Vendée Globe. Day 44 morning update

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Vendée Globe Day 44 morning update


Burton Back, Bestaven Lights The Way, Boris Reflects

“This is one of the hardest things I have done in my life! We have a new mainsail track, I can set the full mainsail and we will be able to go fast again back to Les Sables!” Louis Burton’s cries of delight from the top of the mast of Bureau Vallée 2 would have been heard by no-one on the lonely, mist shrouded Macquarie Island some 930 miles South East of Tasmania but his words are a welcome warning to his Vendée Globe rivals that Burton is back. After that fateful involuntary gybe on December 6th when he was second, Burton has been compromised significantly and dropped to this morning’s 11th place some 750 miles or so behind the leader Yannick Bestaven,

Burton’s position was monitored all the time, every few minutes, by Race Direction in Les Sables d’Olonne. It took him three different attempts in two different locations, initially at 1118hrs UTC yesterday, then having moved north, at 0208hrs UTC (local time there is approx. Plus 11hrs) and then at 0300hrs UTC this morning the news comes that his repairs have been successful.

The leading trio are entering a phase of complicated weather which will not be easy, especially for Yannick Bestaven on Maitre Coq IV. Routing round – or maybe through – a large anticyclone area with light winds, Bestaven opens the route and therefore might plot the lightest winds for his chasing rivals Charlie Dalin (APIVIA) and Thomas Ruyant (LinkedOut) to avoid. Bestaven is 126 miles ahead and there is only about 30 miles between the two Verdier boats, the yellow hulled APIVIA and the blue and white LInkedOut.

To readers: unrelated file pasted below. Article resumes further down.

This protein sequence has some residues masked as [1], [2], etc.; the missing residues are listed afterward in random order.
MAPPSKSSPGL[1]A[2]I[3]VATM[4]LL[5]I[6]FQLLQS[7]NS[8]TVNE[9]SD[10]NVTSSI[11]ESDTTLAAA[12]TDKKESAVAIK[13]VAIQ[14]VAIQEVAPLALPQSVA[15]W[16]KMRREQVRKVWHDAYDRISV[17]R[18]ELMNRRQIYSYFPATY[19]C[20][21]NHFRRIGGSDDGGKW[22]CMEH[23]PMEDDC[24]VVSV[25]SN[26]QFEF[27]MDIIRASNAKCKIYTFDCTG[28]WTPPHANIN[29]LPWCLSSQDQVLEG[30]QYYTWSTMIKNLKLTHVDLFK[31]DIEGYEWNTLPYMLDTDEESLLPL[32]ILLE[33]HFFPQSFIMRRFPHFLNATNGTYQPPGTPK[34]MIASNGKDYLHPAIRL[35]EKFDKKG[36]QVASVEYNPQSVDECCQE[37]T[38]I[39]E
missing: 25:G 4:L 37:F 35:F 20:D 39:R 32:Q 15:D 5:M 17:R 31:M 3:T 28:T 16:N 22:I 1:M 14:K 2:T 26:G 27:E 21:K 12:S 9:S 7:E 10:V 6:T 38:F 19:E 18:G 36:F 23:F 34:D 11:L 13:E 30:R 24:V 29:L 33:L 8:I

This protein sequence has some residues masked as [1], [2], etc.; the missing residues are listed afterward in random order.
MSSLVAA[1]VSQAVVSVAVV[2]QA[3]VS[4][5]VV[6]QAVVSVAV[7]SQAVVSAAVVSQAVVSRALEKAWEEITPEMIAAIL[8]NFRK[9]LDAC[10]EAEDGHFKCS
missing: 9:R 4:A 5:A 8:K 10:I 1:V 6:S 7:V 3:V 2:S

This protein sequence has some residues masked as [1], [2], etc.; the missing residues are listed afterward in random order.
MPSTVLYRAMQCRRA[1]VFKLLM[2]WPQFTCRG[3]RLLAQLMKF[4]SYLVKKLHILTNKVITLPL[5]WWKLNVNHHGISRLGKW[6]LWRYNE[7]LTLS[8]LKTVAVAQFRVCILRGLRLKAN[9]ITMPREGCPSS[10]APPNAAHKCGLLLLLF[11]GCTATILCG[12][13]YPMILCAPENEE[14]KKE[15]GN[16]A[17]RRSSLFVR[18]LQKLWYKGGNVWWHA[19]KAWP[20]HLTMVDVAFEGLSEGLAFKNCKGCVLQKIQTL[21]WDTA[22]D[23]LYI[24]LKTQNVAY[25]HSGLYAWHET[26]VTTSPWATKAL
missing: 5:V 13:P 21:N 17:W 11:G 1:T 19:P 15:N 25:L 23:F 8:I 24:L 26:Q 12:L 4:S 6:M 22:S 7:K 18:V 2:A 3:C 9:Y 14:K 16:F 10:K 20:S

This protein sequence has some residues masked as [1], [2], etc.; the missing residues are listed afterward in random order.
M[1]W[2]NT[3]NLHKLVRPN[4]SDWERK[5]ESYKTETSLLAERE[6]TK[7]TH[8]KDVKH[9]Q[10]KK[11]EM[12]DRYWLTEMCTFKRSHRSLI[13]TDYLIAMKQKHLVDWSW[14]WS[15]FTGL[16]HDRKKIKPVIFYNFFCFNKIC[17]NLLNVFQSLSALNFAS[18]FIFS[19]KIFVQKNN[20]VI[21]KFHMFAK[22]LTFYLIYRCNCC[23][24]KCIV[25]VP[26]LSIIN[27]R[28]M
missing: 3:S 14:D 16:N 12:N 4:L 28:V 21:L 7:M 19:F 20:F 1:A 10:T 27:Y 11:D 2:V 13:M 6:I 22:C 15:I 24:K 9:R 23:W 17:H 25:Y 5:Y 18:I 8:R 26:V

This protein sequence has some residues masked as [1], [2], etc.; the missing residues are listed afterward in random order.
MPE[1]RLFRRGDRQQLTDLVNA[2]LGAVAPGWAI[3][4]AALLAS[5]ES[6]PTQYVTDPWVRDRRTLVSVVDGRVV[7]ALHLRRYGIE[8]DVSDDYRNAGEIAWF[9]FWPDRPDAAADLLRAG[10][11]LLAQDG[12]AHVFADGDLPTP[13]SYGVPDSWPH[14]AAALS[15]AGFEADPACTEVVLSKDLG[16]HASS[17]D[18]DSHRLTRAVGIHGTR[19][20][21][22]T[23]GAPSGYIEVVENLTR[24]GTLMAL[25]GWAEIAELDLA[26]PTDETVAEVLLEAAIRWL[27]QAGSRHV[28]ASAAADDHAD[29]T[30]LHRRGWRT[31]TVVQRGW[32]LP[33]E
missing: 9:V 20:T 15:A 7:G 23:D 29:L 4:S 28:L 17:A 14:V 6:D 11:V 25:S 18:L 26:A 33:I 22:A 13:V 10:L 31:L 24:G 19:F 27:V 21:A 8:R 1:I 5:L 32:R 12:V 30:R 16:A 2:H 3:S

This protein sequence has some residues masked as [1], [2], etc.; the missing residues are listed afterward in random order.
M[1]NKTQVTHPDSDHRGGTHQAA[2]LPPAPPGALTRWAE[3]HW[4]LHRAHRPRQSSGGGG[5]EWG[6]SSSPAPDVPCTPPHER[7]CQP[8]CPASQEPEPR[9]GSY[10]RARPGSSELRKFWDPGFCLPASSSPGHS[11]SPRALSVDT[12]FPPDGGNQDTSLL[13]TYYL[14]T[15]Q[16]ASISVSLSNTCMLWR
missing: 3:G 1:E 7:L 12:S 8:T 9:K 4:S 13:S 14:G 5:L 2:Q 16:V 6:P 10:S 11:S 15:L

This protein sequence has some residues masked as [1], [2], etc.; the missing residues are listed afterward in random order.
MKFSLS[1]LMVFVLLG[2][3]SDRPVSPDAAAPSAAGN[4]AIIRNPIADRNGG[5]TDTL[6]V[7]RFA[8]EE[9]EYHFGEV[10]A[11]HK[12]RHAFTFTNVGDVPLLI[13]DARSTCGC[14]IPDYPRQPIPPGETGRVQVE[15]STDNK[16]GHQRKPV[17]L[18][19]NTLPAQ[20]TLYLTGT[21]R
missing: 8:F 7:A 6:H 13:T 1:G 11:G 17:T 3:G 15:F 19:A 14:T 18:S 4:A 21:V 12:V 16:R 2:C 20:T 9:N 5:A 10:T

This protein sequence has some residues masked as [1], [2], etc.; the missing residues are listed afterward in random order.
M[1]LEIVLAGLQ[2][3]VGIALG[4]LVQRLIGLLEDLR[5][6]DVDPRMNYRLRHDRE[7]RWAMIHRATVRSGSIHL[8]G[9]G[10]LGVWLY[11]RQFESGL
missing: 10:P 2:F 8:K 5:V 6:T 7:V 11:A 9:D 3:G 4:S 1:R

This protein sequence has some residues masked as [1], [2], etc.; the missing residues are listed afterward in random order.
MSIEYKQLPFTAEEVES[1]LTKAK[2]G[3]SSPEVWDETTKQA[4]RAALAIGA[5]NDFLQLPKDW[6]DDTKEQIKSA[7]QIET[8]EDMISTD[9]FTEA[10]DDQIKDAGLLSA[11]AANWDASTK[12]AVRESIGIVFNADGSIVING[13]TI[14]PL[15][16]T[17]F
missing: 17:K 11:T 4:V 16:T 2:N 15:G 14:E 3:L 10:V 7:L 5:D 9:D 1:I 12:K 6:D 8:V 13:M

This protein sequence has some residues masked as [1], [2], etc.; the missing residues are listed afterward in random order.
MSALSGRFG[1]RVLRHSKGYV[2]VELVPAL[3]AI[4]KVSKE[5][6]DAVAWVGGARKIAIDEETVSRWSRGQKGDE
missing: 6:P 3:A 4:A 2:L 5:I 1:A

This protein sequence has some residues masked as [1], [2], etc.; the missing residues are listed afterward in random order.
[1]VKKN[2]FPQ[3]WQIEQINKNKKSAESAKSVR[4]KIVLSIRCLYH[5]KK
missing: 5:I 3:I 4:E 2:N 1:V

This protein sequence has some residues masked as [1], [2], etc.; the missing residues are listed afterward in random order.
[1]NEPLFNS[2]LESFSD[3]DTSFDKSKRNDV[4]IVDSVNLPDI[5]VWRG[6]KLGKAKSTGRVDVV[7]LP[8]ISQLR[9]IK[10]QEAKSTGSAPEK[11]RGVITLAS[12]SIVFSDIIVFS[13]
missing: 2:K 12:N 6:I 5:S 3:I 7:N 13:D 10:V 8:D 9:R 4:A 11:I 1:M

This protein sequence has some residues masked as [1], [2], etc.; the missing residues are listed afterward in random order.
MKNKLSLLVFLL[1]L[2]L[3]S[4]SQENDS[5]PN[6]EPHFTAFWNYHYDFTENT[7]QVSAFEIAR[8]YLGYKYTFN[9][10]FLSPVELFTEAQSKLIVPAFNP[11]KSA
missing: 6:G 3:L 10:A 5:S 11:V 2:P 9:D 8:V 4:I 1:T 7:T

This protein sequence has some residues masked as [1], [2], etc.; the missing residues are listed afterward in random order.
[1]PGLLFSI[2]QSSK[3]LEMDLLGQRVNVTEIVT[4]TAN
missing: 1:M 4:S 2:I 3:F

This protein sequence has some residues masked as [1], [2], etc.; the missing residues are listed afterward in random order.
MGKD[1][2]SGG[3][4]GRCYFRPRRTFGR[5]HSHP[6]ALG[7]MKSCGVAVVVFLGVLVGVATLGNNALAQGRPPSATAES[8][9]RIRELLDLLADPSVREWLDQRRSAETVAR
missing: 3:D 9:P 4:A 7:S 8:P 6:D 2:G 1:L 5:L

“I am starting to be very glad I started with 80 days worth of food on board,” Thomas Ruyant admitted this morning, having just finished a risotto and a rice pudding when he took the morning call from Race HQ in Les Sables d’Olonne . But it is not the culinary but the meteo menu which is concerning third placed Ruyant as they gybe down a tunnel of moderate 13-15kts breezes towards the high pressure which will increasingly block the leaders’ route and force them north,

“It’s the game of gybes, all about the right timing and tempo, to get through this bit each time trying to get closer to the Antarctic exclusion zone to avoid the really light stuff. We’re unlikely to have wind all the time; we ‘ll have to pass through the center of the high to get back into pressure. This high pressure will keep us busy for a little while. I hope Yannick will not slide away in front ”

Some routings suggest it should be possible for Bestaven to be first in, first out and reach the southern edge of a low descending from the north but they would then be upwind initially.